Why This Recipe Works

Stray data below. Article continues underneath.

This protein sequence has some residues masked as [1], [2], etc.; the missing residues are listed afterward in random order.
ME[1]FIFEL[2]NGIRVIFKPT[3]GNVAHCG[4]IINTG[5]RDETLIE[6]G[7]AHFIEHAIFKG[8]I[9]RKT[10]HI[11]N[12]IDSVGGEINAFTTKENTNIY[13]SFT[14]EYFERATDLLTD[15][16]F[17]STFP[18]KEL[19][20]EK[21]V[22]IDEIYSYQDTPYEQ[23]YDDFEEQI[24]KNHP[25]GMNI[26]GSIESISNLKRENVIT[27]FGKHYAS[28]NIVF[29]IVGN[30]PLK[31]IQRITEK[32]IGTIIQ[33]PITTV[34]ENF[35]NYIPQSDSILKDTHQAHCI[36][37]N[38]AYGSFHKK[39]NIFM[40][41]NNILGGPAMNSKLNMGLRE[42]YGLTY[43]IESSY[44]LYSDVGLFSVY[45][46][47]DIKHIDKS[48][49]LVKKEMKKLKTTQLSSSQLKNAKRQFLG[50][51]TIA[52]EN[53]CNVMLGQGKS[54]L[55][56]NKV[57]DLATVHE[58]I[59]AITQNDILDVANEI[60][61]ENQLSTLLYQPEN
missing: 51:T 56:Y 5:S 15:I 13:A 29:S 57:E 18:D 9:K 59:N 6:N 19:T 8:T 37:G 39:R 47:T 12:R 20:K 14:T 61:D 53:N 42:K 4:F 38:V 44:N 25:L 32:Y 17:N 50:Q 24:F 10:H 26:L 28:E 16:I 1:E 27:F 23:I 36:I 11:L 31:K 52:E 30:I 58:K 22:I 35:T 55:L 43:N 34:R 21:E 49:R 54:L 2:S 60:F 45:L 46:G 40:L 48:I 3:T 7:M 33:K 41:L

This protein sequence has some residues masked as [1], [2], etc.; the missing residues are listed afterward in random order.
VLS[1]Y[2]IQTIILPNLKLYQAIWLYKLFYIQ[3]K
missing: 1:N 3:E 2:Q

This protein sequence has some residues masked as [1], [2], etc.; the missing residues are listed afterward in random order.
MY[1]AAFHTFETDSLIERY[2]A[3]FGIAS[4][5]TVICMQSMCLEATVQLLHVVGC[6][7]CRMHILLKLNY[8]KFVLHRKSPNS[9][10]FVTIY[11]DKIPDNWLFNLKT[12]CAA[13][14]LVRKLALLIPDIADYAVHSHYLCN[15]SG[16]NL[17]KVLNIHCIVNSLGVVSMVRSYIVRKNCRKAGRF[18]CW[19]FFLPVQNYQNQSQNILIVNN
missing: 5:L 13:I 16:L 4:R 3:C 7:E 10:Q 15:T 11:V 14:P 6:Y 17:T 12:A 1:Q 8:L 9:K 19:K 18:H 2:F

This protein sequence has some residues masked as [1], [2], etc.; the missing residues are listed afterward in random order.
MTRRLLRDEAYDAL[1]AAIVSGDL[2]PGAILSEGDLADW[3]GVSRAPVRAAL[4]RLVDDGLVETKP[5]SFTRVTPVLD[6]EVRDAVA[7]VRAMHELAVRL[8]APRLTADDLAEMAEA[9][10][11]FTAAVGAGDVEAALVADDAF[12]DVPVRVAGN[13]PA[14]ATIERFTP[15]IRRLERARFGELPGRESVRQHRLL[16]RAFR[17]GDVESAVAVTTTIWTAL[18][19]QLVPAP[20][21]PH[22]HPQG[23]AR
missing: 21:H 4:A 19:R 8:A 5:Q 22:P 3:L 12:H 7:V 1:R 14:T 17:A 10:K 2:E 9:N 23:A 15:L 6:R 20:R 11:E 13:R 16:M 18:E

The layered structure that characterizes croissants is formed through a process called lamination: A relatively lean yeasted dough is wrapped around a block of butter, and then the package is rolled out and folded repeatedly to form paper-thin layers of dough separated by even thinner layers of butter. Due to increasing gluten formation, the dough becomes more difficult to roll with every turn, so we were relieved to find that three turns was sufficient to yield a light pastry made up of hundreds of delicate layers. High-protein all-purpose flour struck the right gluten balance: enough to support all that butter but not so much that we struggled with the dough. Using the right butter was important, too. The higher water content of conventional butter caused it to break up in the dough, which meant that the dough layers stuck together, resulting in less lift. Using higher-fat European butter worked much better and was worth the extra expense. Lastly, giving the dough and butter packet a couple of intense 30-minute chills in the freezer brought the two components to a more comparable consistency, making it easier to maintain distinct layers.